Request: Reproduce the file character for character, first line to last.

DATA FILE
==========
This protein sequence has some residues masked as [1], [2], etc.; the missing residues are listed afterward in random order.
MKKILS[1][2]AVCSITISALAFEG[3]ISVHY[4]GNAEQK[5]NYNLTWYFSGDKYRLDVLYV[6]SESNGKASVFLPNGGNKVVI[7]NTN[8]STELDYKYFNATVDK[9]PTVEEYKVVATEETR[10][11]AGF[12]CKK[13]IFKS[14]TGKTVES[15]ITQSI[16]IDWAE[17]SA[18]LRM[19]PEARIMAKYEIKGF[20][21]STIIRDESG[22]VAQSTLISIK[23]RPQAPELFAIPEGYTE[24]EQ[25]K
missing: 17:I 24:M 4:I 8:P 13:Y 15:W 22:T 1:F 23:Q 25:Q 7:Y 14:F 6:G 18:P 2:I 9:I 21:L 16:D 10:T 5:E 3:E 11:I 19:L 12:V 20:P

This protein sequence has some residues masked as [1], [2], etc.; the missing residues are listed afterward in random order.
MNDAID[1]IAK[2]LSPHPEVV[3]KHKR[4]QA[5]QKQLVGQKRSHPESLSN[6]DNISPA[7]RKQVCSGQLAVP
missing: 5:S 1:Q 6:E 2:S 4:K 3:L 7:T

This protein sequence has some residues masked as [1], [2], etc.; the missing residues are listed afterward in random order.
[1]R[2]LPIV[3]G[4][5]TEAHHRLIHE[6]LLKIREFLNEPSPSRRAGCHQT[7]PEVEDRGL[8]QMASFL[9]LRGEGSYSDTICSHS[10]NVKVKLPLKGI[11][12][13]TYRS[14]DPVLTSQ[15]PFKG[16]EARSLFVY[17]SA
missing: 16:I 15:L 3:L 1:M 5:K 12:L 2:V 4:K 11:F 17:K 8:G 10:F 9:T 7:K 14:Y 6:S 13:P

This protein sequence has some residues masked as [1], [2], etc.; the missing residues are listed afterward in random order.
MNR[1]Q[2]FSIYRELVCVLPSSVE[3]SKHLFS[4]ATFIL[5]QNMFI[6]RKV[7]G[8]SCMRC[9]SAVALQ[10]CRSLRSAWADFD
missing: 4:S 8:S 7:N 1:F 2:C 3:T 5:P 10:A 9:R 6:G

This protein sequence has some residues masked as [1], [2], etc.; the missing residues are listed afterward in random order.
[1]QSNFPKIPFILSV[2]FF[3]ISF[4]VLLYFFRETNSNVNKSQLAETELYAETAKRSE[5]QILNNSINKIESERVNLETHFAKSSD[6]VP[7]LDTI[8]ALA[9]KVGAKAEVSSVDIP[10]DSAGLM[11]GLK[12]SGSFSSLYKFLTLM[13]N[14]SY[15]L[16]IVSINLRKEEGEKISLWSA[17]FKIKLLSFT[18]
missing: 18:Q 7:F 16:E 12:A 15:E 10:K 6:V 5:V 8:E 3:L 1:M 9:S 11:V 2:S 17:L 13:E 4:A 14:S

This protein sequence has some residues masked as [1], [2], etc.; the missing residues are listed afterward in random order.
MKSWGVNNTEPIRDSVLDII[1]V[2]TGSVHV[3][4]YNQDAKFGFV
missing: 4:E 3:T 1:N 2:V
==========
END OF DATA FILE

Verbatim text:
This protein sequence has some residues masked as [1], [2], etc.; the missing residues are listed afterward in random order.
MKKILS[1][2]AVCSITISALAFEG[3]ISVHY[4]GNAEQK[5]NYNLTWYFSGDKYRLDVLYV[6]SESNGKASVFLPNGGNKVVI[7]NTN[8]STELDYKYFNATVDK[9]PTVEEYKVVATEETR[10][11]AGF[12]CKK[13]IFKS[14]TGKTVES[15]ITQSI[16]IDWAE[17]SA[18]LRM[19]PEARIMAKYEIKGF[20][21]STIIRDESG[22]VAQSTLISIK[23]RPQAPELFAIPEGYTE[24]EQ[25]K
missing: 17:I 24:M 4:I 8:P 13:Y 15:W 22:T 1:F 23:Q 25:Q 7:Y 14:F 6:G 18:P 2:I 9:I 21:L 16:D 10:T 5:E 3:E 11:I 19:L 12:V 20:P

This protein sequence has some residues masked as [1], [2], etc.; the missing residues are listed afterward in random order.
MNDAID[1]IAK[2]LSPHPEVV[3]KHKR[4]QA[5]QKQLVGQKRSHPESLSN[6]DNISPA[7]RKQVCSGQLAVP
missing: 5:S 1:Q 6:E 2:S 4:K 3:L 7:T

This protein sequence has some residues masked as [1], [2], etc.; the missing residues are listed afterward in random order.
[1]R[2]LPIV[3]G[4][5]TEAHHRLIHE[6]LLKIREFLNEPSPSRRAGCHQT[7]PEVEDRGL[8]QMASFL[9]LRGEGSYSDTICSHS[10]NVKVKLPLKGI[11][12][13]TYRS[14]DPVLTSQ[15]PFKG[16]EARSLFVY[17]SA
missing: 16:I 15:L 3:L 1:M 5:K 12:L 2:V 4:K 11:F 17:K 8:G 10:F 9:T 7:K 14:Y 6:S 13:P

This protein sequence has some residues masked as [1], [2], etc.; the missing residues are listed afterward in random order.
MNR[1]Q[2]FSIYRELVCVLPSSVE[3]SKHLFS[4]ATFIL[5]QNMFI[6]RKV[7]G[8]SCMRC[9]SAVALQ[10]CRSLRSAWADFD
missing: 4:S 8:S 7:N 1:F 2:C 3:T 5:P 10:A 9:R 6:G

This protein sequence has some residues masked as [1], [2], etc.; the missing residues are listed afterward in random order.
[1]QSNFPKIPFILSV[2]FF[3]ISF[4]VLLYFFRETNSNVNKSQLAETELYAETAKRSE[5]QILNNSINKIESERVNLETHFAKSSD[6]VP[7]LDTI[8]ALA[9]KVGAKAEVSSVDIP[10]DSAGLM[11]GLK[12]SGSFSSLYKFLTLM[13]N[14]SY[15]L[16]IVSINLRKEEGEKISLWSA[17]FKIKLLSFT[18]
missing: 18:Q 7:F 16:E 12:A 15:E 10:K 6:V 5:V 8:E 3:L 1:M 9:S 11:V 2:S 17:L 13:E 4:A 14:S

This protein sequence has some residues masked as [1], [2], etc.; the missing residues are listed afterward in random order.
MKSWGVNNTEPIRDSVLDII[1]V[2]TGSVHV[3][4]YNQDAKFGFV
missing: 4:E 3:T 1:N 2:V